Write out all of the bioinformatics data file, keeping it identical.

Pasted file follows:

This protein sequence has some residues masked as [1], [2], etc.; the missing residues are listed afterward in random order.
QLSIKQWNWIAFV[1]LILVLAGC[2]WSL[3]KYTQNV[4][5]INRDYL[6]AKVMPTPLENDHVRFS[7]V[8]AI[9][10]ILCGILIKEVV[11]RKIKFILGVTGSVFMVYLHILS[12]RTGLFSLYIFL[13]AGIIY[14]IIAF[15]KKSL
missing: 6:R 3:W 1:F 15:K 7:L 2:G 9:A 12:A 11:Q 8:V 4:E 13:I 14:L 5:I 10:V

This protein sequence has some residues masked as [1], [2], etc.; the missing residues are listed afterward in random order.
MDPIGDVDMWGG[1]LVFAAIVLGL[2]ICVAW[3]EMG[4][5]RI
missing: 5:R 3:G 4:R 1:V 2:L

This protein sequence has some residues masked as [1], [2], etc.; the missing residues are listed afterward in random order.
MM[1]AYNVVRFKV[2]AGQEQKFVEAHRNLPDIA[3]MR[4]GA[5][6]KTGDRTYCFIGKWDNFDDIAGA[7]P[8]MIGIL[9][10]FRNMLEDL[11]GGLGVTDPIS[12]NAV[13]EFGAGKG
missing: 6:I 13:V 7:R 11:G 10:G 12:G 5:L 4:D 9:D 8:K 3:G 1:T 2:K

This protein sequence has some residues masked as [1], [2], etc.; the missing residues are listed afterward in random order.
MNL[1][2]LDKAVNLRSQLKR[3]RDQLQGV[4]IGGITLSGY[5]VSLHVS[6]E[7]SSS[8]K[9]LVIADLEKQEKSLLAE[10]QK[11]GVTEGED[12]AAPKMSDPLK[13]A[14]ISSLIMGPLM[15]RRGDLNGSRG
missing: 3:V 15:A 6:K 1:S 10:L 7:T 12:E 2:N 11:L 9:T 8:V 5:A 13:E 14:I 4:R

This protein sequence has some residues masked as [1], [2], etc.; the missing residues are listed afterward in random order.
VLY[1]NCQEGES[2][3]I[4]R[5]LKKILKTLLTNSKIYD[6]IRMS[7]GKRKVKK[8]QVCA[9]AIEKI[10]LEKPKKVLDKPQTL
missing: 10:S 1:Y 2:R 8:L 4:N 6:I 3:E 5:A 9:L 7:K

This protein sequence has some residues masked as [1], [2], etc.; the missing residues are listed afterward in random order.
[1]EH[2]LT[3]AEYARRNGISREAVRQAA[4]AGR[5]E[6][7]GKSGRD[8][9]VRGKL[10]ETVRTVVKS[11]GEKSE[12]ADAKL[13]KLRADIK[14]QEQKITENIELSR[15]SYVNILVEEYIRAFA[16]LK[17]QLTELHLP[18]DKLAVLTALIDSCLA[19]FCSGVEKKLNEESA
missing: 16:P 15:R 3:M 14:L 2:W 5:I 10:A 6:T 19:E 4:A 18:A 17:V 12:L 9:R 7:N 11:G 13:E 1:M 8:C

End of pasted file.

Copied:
This protein sequence has some residues masked as [1], [2], etc.; the missing residues are listed afterward in random order.
QLSIKQWNWIAFV[1]LILVLAGC[2]WSL[3]KYTQNV[4][5]INRDYL[6]AKVMPTPLENDHVRFS[7]V[8]AI[9][10]ILCGILIKEVV[11]RKIKFILGVTGSVFMVYLHILS[12]RTGLFSLYIFL[13]AGIIY[14]IIAF[15]KKSL
missing: 6:R 3:W 1:F 15:K 7:L 2:G 9:A 12:A 11:Q 8:V 4:E 13:I 14:L 5:I 10:V

This protein sequence has some residues masked as [1], [2], etc.; the missing residues are listed afterward in random order.
MDPIGDVDMWGG[1]LVFAAIVLGL[2]ICVAW[3]EMG[4][5]RI
missing: 5:R 3:G 4:R 1:V 2:L

This protein sequence has some residues masked as [1], [2], etc.; the missing residues are listed afterward in random order.
MM[1]AYNVVRFKV[2]AGQEQKFVEAHRNLPDIA[3]MR[4]GA[5][6]KTGDRTYCFIGKWDNFDDIAGA[7]P[8]MIGIL[9][10]FRNMLEDL[11]GGLGVTDPIS[12]NAV[13]EFGAGKG
missing: 6:I 13:V 7:R 11:G 10:G 12:G 5:L 4:D 9:D 8:K 3:G 1:T 2:K

This protein sequence has some residues masked as [1], [2], etc.; the missing residues are listed afterward in random order.
MNL[1][2]LDKAVNLRSQLKR[3]RDQLQGV[4]IGGITLSGY[5]VSLHVS[6]E[7]SSS[8]K[9]LVIADLEKQEKSLLAE[10]QK[11]GVTEGED[12]AAPKMSDPLK[13]A[14]ISSLIMGPLM[15]RRGDLNGSRG
missing: 3:V 15:A 6:K 1:S 10:L 7:T 12:E 2:N 11:L 9:T 8:V 5:A 13:E 14:I 4:R

This protein sequence has some residues masked as [1], [2], etc.; the missing residues are listed afterward in random order.
VLY[1]NCQEGES[2][3]I[4]R[5]LKKILKTLLTNSKIYD[6]IRMS[7]GKRKVKK[8]QVCA[9]AIEKI[10]LEKPKKVLDKPQTL
missing: 10:S 1:Y 2:R 8:L 4:N 6:I 3:E 5:A 9:L 7:K

This protein sequence has some residues masked as [1], [2], etc.; the missing residues are listed afterward in random order.
[1]EH[2]LT[3]AEYARRNGISREAVRQAA[4]AGR[5]E[6][7]GKSGRD[8][9]VRGKL[10]ETVRTVVKS[11]GEKSE[12]ADAKL[13]KLRADIK[14]QEQKITENIELSR[15]SYVNILVEEYIRAFA[16]LK[17]QLTELHLP[18]DKLAVLTALIDSCLA[19]FCSGVEKKLNEESA
missing: 16:P 15:R 3:M 14:L 2:W 5:I 10:A 6:T 19:E 4:A 18:A 17:V 12:L 9:R 7:N 11:G 13:E 1:M 8:C